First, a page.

So, obviously a big decision, what had to leave my wine list in 2016? Over 2015, some wines had become in a way ‘sleepers’ and unfortunately did not sell too well. On my list of whites, for example, was the Semillon from the very known winery of Torbreck and I would say the reason for this is that South Australia cannot produce high classed Semillons like New South Wales or the subregion of Graves in France. Another white was the Royal Oyster, Marc Bredif, Mouzillon, Muscadet Sèvre et Maine sur Lie from the Loire on the west coast. Despite being a very good wine, I assume it is because not many people know about the white wines from Loire, and thus are less inclined to try. Sancerre’s and Pouilly Fumes, in contrast, run well in the restaurant. Of course, some wines had to go because they simply weren’t available anymore. There was the Duval Leroy 1er Cru Champagne, Chablis Premier Cru Vaillons, Simonnet – Febvre and Treehouse, Salitage, Pemperton Verdelho & Chardonnay.
On the red wine side I must say that wines from Chile and France lost some terrain on my wine list, which usually has more than 420 different wines on it. Here, the wines of Santa Carolina had to leave the wine list and some of the famous Vina von Siebenthal winery from Chile, whilst more than 7 French wines taken off too. Something to consider is that wines that don’t have a name in the wine world, and are not known to the general public, are often more affordable. All in all, I had to let over 40 wines go from my reds due to poor sell rate or lack of availability (even from 10 wine suppliers!). Whilst there were wines I planned to replace, I decided not to as the wine supplier refused to send me samples. I would advise sommeliers not to buy a wine s/he has not tasted, especially those that can cost more than IDR 1 500 000! Common practice, especially for the more expensive wines, would be for the supplier to visit their best selling restaurants and organise a tasting with a bigger group. Especially during the new years of wines, the wine supplier gets samples from Chateaux or Domaines around the world.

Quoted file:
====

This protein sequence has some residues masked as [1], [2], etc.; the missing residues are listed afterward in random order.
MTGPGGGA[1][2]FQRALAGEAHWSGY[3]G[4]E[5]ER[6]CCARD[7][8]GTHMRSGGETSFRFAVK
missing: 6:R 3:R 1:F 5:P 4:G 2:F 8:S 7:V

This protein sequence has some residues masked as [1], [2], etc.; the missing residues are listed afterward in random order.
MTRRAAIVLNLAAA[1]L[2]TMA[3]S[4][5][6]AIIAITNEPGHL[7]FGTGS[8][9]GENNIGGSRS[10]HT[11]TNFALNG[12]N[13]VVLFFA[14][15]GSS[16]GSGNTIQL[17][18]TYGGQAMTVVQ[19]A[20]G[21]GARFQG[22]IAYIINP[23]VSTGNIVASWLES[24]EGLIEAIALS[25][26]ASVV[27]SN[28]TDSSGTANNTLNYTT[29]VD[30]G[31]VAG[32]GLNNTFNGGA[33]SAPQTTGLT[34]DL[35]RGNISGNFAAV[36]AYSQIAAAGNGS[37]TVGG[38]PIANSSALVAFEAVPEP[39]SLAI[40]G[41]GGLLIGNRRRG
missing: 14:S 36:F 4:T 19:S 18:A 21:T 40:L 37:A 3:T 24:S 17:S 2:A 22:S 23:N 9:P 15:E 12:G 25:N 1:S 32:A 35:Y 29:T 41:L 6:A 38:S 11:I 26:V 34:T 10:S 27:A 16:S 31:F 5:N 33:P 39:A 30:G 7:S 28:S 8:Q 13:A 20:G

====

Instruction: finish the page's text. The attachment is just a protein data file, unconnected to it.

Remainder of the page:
All the wines I choose newly have been tasted by myself and for decades have been marked with high points from wine magazines. Over the years I noticed that generally, more white wine is being drunk here in St.Regis, and thus they hold a large proportion on my list. I also find it important to search for new grape varieties, adding variety to the classic choices of Chardonnay and Sauvignon Blanc. A few examples of my newly tasted wines: Petit Chenin Blanc, Ken Forrester, Stellenbosch 2014 Chenin Blanc. Samuels Garden Collection, Yalumba, Eden Valley, Angaston 2013 Viognier. Kooyong Beurrot, Mornington Peninsula 2012 Pinot Gris and Premier Grives, Domaine Du Tariquet, Saint Amand 2013 Gros Manseng Demi Sec from the Cotes Du Gascogne area. The interesting point here too is that most of these new wines have a very good quality and price margin.
I also added more Rosé wines into the wine list as more and more guests are requesting it, leading me to to include a Rosé by the glass now. Here I choose Domaine De Tamary, La Londe, Cotes De Provence 2013, Cinsault, Grenache & Mourvedre.
And of course I found some new red wines which I just could not resist to include, though very expensive even at cost price. My new findings are: Château Lafite Rothschild Premier Cru Classé, Pauillac 2005 (those who came for our wine and dine event with Chateau Lafite, on the 29th of January, will remember this wine). Ornellaia, Bolgheri D.O.C. Superiore, Castagneto Carducci 2012 and Harlan Estate, Mayacamas Mountains, Oakville Grade, Napa Valley 2010 which I still could afford to buy in 1996 but not anymore!
All in all I have now about 35 new wines on the wine list, many of which originate from the wine areas that the sommelier team here have visited in previous years. So, you can rest assured the wines have been tried and tested first hand – straight from source!
So I wish you all a great find in the wine list at St.Regis, when you visit next. Cheers to great wines and the world known sentence that “Life’s too short to drink bad wines”.
Harald Wiesmann, Restaurant Manager of the fine dining, Asian-inspired Haute Cuisine Kayuputi and Chief Sommelier at The St. Regis Bali Resort, has a very interesting career history spanning a number of years with different roles in various countries. His 43 years of international experience has led Kayuputi to receive prestigious awards from the Wine Spectator Magazine (USA) for six consecutive years since its opening six and a half years ago, and dubbed as a fine restaurant that has one of the best wine lists in the Asian region. Harald is set to publish his book, titled “Wine and Dine at St. Regis Bali Resort” in the near future.